Indian football: A strange paradox
Indian football remains a strange paradox. The players are getting paid well, live in comfort and get top class training yet the performance of the national team is dismal. Despite lucrative money, exposure and training the Indian national team is languishing at the 157th position in the FIFA rankings. But in domestic football, the players make a lot of money.
At the first ever player auction of the Indian Super League (ISL) held on 10 July, 2015, the eight franchises spent in both the auction and the domestic draft, the grand sum of Rs. 27.29 crores. All the players in the auction were bought. India’s skipper and all time top-scorer Sunil Chettri with a base price of Rs. 80 lakhs was bought by Mumbai City FC for Rs. 1.2 crores.
Dynamic international midfielder Eugenson Lyngdoh (base price Rs. 27.50 lakhs) was purchased by FC Pune City for Rs. 1.05 crores. Indian football has become glamorous and popular, as foreign stars like Nicholas Anelka, Marco Materazzi, Helder Postiga, Simao Sabrosa and Roberto Carlos will play in the ISL, but the standard of Indian players is stagnant.
In the player’s draft for the 2nd ISL, to be held from October to December 2015, the highest amount was spent by Mumbai City FC on left back Keegan Pereira, who went for Rs. 32 lakhs. Another left back Gurjinder Kumar was picked up by Pune City FC for Rs. 27 lakhs. The lowest price was for striker Thongkhosiem Haokip, just Rs. 1.8 lakhs to FC Goa. Overall 18 midfielders were picked up in this draft. Chennaiyan FC paid the highest amount of Rs. 23 lakhs for Zakeer Mundampara whilst Delhi Dynamos got Zodingliana Ralte for just Rs. 2 lakhs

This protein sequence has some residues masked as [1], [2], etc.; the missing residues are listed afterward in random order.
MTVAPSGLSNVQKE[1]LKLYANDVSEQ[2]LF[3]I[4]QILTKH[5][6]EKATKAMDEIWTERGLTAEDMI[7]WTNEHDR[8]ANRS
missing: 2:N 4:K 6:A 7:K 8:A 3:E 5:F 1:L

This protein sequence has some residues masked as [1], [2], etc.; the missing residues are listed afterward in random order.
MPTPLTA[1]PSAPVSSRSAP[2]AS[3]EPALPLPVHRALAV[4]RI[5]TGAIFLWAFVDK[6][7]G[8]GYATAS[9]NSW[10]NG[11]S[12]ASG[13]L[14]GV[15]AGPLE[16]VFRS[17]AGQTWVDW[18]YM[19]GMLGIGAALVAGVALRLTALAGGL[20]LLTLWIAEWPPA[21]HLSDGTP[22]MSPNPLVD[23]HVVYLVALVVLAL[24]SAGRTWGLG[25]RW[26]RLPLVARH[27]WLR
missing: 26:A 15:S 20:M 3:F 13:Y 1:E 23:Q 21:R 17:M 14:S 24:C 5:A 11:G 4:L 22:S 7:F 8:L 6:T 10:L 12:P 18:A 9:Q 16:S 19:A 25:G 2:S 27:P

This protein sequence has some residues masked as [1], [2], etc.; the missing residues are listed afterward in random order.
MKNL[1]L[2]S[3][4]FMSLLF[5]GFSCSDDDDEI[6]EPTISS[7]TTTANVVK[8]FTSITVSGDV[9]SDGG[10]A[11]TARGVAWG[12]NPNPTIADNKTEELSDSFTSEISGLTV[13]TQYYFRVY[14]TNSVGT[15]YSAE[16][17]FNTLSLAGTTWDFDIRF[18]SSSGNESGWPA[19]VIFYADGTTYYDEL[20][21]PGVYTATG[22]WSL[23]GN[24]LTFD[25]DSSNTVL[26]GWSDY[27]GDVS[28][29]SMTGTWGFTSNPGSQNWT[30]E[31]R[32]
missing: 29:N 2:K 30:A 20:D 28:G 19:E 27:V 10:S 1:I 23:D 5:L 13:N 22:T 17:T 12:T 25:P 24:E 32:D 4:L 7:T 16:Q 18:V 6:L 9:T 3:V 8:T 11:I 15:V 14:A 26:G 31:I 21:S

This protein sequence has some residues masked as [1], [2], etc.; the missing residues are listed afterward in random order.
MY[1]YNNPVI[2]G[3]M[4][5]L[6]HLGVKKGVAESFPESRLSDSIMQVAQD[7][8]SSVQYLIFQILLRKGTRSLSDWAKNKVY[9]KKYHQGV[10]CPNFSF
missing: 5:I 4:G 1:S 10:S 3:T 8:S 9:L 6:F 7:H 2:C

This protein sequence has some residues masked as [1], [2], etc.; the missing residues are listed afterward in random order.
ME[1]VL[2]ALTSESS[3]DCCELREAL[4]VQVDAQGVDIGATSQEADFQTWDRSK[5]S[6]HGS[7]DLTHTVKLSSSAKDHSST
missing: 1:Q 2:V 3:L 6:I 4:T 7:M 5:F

Yet despite such glamour and big money, the performance of the national team is unsatisfactory. In the 2014 Incheon Asian Games, India failed to score a goal in men’s football competition, losing 0-5 to UAE and 0-2 to Jordan.
In the 2018 World Cup qualifiers, India lost both their matches, at home to Oman 1-2 and away to Guam 1-2. India’s next World Cup qualifier is against Asia’s highest ranked team, Iran on September 8 in Bangalore. In October 2015, India plays away matches against Turkmenistan (Oct 8) and Oman (Oct. 13). Thus, India may lose their first five World Cup qualifiers and be eliminated from the competition.
India started playing World Cup qualifiers only in 1985 after pressure from FIFA but the overall performance is mediocre. Till now India has played 37 World Cup qualifying matches, won nine, drawn 11, lost 17, scored 40 and conceded 73 goals. The nine victories have mostly come against countries ranked lower than us.
India’s best win in World Cup qualifiers was on 8 April 2001. On that day, India had upset United Arab Emirates (UAE) 1-0 at Bangalore with Jules Alberto scoring the match winner in the 71st minute. For the first time, India had beaten a country (UAE) ranked sixty places ahead of them in pre-World Cup matches.
Otherwise, India's victories had been against lesser- ranked nations. In 1985, India twice beat Bangladesh 2-1 (home and away matches), in 1993, India notched up a 3-1 win against Hong Kong and in 1996 beat Philippines 2-0. Then on 18 February 2004, India beat Singapore 1-0 at Margao. That is the last time India has won a World Cup qualifier.
The current generation of Indian players has got ample exposure to international football and received top class training. The reigning ISL champions Atletico de Kolkata trained at Atletico Madrid. The Delhi Dynamos received help from Feyenoord and FC Pune City went for a pre-season to Fiorentina FC (Italy). Each of the eight franchises has a total purse of Rs. 5.50 crores for domestic players and a purse of Rs. 15.50 crores for international players.
The budget for the traditional clubs in the Hero I-League (India’s National league championships) is also impressive. Champions Mohun Bagan and runners up Bengaluru FC had budgets of Rs. 12—15 crores. There is no shortage of money and exposure for the top players in India. Yet they have struggled when playing international football.
In the 1950s and 60s, financial rewards were limited but many of India's top footballers were amongst the best in Asia. Jarnail Singh, ChuniGoswami, P.K. Banerjee, T. Balaram, Peter Thangaraj, Arun Ghosh, Noor Mohammed, Aziz, Altaf Ahmed and Yusuf Khan to name a few have played for the Asian All Stars XI.